Plans for a replacement Interstate 5 Bridge are in their infancy, but tolls seem inevitable and appropriate.
Decisions regarding a bridge are far in the future. Designs, funding and questions about whether to include light rail have yet to be broached by officials considering the future of the region.
But as preliminary discussions progress, it is time for local residents to ponder what they desire from a bridge and the best way to pay for it — separating fanciful wishes from reality. One of the realities is that tolls will be required to help pay for a bridge.
This, for some reason, is a controversial position. Opposition to proposed tolls helped scuttle the Columbia River Crossing proposal in 2013, and the issue reflected the community’s divide over details surrounding the bridge.
Now, a preliminary report from the Interstate Bridge Replacement Program office has provided some perspective. A conceptual cost analysis says a bridge could cost as much as $4.81 billion, which would be split in some configuration between Washington, Oregon and the federal government. Actual costs for Clark County residents are impossible to predict until a funding commitment is secured from the feds.
When the Interstate 205 Bridge was constructed beginning 1977, the federal government paid 92 percent of the final $168.6 million cost. But political philosophies have transformed over the years, and Washington, D.C., is unlikely to pay as much as Washington state toward a new bridge.
Which brings up the question of how to pay for it. The CRC proposal called for tolling to finance $1.3 billion of the expected cost of $2.8 billion, with another $450 million coming from Washington taxpayers. Southwest Washington lawmakers led an effort that killed the plan in the Legislature, and seven years later we still are in desperate need of a new bridge.
As that need intensifies, debate over tolls could again be a roadblock. But what critics often ignore is the fact that tolls align with conservative principles. Rather than a tax upon the general public, they are a user fee that charges those who benefit the most from a new structure.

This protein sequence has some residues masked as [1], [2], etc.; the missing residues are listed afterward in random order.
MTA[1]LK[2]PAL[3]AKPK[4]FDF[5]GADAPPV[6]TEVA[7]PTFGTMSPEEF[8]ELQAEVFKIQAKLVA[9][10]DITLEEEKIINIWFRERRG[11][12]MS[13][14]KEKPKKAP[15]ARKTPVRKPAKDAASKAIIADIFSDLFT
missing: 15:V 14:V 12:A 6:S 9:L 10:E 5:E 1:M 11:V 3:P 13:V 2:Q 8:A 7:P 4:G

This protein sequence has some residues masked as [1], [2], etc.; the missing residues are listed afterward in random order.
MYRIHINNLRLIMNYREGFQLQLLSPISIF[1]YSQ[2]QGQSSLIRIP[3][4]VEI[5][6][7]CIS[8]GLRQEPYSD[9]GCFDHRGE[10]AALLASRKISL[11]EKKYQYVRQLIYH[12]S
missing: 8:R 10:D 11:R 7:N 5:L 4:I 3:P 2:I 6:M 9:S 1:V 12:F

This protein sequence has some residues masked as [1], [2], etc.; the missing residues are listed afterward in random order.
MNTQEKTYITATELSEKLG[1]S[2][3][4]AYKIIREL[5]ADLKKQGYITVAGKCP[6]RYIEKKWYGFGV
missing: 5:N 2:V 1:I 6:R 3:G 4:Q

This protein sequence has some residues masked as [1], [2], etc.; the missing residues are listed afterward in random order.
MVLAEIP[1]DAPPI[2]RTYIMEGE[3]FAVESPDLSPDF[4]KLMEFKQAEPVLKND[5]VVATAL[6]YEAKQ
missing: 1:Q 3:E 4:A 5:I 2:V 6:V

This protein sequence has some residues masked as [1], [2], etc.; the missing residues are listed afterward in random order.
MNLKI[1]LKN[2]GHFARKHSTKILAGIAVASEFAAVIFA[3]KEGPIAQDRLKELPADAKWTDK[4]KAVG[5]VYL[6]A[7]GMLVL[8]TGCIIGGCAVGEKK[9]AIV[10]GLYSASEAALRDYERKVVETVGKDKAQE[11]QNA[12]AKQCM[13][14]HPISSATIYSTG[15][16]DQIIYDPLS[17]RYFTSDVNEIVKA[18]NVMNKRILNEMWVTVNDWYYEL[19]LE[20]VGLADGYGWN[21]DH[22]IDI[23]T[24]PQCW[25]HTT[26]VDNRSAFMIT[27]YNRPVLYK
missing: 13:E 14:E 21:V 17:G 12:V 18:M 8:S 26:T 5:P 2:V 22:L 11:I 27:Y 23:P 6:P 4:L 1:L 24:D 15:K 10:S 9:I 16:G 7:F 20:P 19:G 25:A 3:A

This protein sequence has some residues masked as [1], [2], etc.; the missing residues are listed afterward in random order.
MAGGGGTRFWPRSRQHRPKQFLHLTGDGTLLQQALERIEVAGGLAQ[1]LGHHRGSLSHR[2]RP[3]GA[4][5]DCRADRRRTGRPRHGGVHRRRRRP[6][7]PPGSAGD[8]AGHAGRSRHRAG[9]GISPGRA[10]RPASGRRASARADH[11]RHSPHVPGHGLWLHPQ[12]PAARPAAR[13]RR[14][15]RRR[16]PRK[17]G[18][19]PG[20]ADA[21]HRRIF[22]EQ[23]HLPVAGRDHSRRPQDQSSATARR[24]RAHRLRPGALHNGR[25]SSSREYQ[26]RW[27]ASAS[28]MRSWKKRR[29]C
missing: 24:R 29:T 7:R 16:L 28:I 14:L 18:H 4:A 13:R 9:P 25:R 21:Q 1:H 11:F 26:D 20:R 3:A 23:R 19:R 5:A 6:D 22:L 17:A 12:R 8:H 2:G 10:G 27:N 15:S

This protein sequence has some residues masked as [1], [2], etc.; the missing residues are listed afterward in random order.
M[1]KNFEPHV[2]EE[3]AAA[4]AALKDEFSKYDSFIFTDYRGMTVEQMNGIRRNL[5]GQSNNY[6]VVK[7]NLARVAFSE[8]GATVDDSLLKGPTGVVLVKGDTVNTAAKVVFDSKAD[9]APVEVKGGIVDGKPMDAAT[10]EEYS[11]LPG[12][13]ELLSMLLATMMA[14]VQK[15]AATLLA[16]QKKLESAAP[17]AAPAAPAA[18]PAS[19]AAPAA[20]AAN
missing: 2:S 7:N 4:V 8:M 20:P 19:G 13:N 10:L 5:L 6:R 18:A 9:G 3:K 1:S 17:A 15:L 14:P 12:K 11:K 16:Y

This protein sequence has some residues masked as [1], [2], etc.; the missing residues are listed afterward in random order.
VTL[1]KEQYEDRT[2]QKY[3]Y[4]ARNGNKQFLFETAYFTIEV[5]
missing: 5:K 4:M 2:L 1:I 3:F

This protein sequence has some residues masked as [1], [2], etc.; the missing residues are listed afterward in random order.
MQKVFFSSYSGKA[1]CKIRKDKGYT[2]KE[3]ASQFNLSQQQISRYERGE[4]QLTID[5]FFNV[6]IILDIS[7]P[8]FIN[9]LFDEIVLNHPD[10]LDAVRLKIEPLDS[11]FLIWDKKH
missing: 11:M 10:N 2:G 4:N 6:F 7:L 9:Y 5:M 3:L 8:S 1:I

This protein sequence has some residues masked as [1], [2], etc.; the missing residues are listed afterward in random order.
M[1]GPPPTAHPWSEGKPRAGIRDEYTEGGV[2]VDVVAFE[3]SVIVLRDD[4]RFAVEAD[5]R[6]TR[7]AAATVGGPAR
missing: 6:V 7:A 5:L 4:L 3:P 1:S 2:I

As Robert Poole wrote last year for libertarian-leaning Reason magazine: “Highways enable travel and trade, which helps a free-market economy work productively. Highways are very similar to utilities such as electricity, natural gas, water supply, and telecommunications. … Toll roads operate in this way, also — as businesses providing customers with vital highway services, paid for directly by those customers.”
An effectively designed bridge would benefit all area residents by enhancing commerce and reducing driving times. Even those who do not frequently use the bridge would enjoy the economic advantages and should bear some of the costs through taxes. But it is perfectly reasonable for those who drive across the bridge to cover a little more of the cost in exchange for their added benefits.
This is different from proposed tolls on the Oregon side of Interstate 5 and Interstate 205, which are designed to reduce congestion by causing people to drive less. Those tolls would inordinately be paid by drivers from Clark County, and unless the funds are used to provide demonstrable benefits to those drivers, they are inherently unfair. The roads involved are paid for; tolls are unnecessary.
But tolls to help pay for a new Interstate 5 Bridge, which might not exist without those user fees, would be part of a funding package that benefits the entire region. And they are among the many questions that local residents should start considering.